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Community Development Strategies: The Future vs. The Obsolete

by | Dec 27, 2021 | Community Development, Uncategorized

Community development strategies were on my mind the other night when I decided to sit down for an evening to watch a movie. If you watch a movie, on what do you watch it? Do you go on your Netflix account, or perhaps Apple TV, to pick something? Perhaps you pull out a favourite Blue Ray disc, or maybe an old DVD? How many of you still use VHS tapes to watch that old favourite movie with the family? There are more people than you would imagine who still use older, and in some cases obsolete, technology. It’s natural to stick to what we know, because it is comfortable, but we must be careful we don’t invest our future into obsolete technology.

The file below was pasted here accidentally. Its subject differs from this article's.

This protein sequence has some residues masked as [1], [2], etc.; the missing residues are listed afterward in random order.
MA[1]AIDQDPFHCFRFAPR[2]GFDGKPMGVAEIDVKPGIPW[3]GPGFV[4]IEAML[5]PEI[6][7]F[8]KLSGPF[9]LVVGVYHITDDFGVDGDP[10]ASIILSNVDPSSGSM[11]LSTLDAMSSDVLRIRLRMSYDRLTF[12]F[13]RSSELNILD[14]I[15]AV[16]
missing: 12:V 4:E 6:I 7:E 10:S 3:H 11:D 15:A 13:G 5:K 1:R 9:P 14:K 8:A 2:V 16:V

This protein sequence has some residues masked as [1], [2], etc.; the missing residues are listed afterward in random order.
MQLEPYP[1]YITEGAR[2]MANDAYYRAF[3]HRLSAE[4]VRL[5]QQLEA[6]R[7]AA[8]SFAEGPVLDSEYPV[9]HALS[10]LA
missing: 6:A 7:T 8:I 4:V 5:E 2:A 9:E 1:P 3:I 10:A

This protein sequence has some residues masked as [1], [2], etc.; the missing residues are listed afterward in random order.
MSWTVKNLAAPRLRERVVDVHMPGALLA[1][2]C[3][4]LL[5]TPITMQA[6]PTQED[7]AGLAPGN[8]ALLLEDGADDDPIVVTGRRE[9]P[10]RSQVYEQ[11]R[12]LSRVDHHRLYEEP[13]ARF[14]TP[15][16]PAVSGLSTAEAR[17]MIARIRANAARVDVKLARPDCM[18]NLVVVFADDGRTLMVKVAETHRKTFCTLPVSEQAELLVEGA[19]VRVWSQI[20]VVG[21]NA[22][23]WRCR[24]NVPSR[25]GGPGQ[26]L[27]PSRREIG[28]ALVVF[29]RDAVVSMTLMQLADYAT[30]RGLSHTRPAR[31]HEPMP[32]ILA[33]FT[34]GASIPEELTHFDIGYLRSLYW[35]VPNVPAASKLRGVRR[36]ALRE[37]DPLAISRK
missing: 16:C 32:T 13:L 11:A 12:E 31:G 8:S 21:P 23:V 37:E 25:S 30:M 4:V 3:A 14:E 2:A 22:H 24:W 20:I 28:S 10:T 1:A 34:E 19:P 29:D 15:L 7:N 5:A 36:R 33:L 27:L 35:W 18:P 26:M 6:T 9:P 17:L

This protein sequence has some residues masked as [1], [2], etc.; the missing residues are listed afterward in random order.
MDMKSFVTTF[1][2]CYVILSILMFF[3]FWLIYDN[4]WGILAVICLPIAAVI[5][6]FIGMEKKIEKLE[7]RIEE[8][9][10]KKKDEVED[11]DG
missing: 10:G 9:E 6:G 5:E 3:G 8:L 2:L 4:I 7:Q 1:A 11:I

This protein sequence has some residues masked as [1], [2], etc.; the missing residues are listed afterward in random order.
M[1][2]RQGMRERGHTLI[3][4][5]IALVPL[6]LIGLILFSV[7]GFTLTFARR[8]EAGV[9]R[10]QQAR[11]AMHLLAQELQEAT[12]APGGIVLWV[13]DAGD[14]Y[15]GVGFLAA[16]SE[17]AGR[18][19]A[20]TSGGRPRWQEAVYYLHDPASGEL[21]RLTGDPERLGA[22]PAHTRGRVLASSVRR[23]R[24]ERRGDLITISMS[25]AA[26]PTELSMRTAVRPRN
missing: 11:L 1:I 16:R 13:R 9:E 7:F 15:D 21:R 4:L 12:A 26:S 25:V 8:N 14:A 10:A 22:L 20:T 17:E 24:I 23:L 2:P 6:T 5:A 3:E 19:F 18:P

I know an older gent who still has all his old VHS tapes and refuses to buy any new movies because he is ‘invested’ in VHS. You may quietly chuckle at the thought of still being ‘invested’ in VHS, but we all invest a little bit into the obsolete. There are a lot of modern people who still fax documents. The patent for the first fax machine was applied for in ’43 . . . 1843. In 1860 it was successfully demonstrated to Napoleon, who put into use in Paris in 1865, over a decade earlier than the invention of the telephone.

An old friend asked me last year, to what number could he send me a fax. I explained I couldn’t get one because of where I lived. In a surprised voice he asked me where I lived. “The 21st century”, I replied. I was being a little cheeky when I said it, but with new technology the fax has really become obsolete. We can now email pictures or scans of documents right from our cell phones in less time, and with less effort, that it takes to send a fax. I don’t even keep paper receipts for taxes anymore. My phone scans them to the cloud where they are stored as PDFs securely, and for as long as I need them.